Quishi Journal, a longstanding mouthpiece of the Chinese Communist Party (CCP) publishes today in its portal excerpts of a speech which President Xi made in the CCP’s Central Economic Working Conference in December 2021.  The excerpts selected to publish today extended substantially the coverage on the importance of three-tier income redistribution and regulating private capital which had occupied much less space and with less details in the original press release of that December meeting.    Today’s piece has 674 words in stern language to warn against the negative impact of private capital while the original press release in December had only 186 words in more moderate tone in mentioning private capital. 

As discussed in our previous note, the CCP is dealing private capital with a red light-green light game kind of regulatory approach for the latter to move forward on green light but to stand still on red light.  It is one of the CCP’s tenets that private capital is in contradiction with the communist ideal but a necessary convenience in the socialist economy.  In today’s piece, “President Xi warns against “lax regulations’ in recent years over private capital, and the emergence of “disorderly expansion, wanton manipulation and excessive profiteering” of private capital.  He further emphasizes the importance of “not letting capital barons to do whatever they want” and demands for “stopping private capital’s savage growth, monopolistic behaviors, excessive profits, price rigging and improper competition.”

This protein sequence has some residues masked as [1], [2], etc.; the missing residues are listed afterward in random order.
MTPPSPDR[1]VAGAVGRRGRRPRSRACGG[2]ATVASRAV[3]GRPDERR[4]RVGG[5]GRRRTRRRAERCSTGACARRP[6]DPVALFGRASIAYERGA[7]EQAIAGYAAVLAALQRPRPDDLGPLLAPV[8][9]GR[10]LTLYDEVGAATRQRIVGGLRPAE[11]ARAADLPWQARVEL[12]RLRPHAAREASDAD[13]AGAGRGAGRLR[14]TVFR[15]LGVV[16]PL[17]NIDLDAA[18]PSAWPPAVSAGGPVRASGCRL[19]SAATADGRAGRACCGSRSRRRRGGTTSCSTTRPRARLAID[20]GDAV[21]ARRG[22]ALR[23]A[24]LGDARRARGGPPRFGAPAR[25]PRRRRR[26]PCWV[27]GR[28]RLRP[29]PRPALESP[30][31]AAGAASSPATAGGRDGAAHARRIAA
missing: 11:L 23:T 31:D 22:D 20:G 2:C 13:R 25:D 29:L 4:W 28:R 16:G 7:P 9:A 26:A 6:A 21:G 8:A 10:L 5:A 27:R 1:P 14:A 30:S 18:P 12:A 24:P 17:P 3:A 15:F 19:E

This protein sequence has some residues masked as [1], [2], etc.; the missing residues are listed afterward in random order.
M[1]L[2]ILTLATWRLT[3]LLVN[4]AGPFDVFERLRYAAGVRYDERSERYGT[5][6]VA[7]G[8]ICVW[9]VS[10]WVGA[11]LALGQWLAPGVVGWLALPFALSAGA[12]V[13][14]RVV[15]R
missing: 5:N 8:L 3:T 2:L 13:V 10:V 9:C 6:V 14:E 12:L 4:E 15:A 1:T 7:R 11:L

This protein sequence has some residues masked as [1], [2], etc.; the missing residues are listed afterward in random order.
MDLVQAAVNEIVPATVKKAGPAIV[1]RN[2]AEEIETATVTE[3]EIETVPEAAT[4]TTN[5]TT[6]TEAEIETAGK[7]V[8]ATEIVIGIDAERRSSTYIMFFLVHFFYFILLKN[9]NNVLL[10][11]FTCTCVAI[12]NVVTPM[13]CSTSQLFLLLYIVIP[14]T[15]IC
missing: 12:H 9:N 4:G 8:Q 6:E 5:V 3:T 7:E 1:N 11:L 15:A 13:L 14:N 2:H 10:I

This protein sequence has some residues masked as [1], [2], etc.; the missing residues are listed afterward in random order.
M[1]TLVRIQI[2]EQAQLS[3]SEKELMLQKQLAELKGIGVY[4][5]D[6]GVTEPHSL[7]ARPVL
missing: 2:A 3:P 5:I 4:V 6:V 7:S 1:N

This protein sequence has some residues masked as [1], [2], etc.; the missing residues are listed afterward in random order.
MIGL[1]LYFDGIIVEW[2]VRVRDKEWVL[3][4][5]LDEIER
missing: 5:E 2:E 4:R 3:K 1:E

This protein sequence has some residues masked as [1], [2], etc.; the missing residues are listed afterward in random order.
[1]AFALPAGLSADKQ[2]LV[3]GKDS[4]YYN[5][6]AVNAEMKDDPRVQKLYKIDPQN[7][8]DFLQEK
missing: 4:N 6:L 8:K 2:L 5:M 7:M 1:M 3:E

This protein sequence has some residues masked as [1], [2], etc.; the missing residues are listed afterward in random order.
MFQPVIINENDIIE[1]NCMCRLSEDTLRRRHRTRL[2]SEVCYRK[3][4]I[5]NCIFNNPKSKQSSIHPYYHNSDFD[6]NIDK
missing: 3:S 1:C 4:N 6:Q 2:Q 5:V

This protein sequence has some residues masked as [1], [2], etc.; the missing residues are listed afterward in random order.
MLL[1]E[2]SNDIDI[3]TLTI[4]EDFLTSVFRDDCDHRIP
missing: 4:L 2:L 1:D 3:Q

In the way of working of the CCP, articles like these in mouth pieces such as Quishi Journal and the People’s Daily are often selected carefully to serve specific political purposes.  Today’s piece should caution analysts and investors who have recently developed, in our opinion, too much optimism on a fundamental reversal of China’s clampdown on internet companies.  Relaxation may be, a reversal of the trend of tightening regulation is unlikely. Tomorrow, some leading technology executives including the founder of internet security company Qihoo 300’s will attend a consultative session of the Chinese People’s Political Consultative Conference (CPPCC) to discuss digital security.  Some analysts are speculating if there will be positive signals from senior officials who attend the CPPCC session on relaxing the clampdown on internet platform companies.  We suspect that the CPPCC, which is purely consultative, will not be the platform for conveying important policy messages. 




Figure 1: China Aggregate Financing Growth (% YoY); Source: Saxo & Bloomberg LP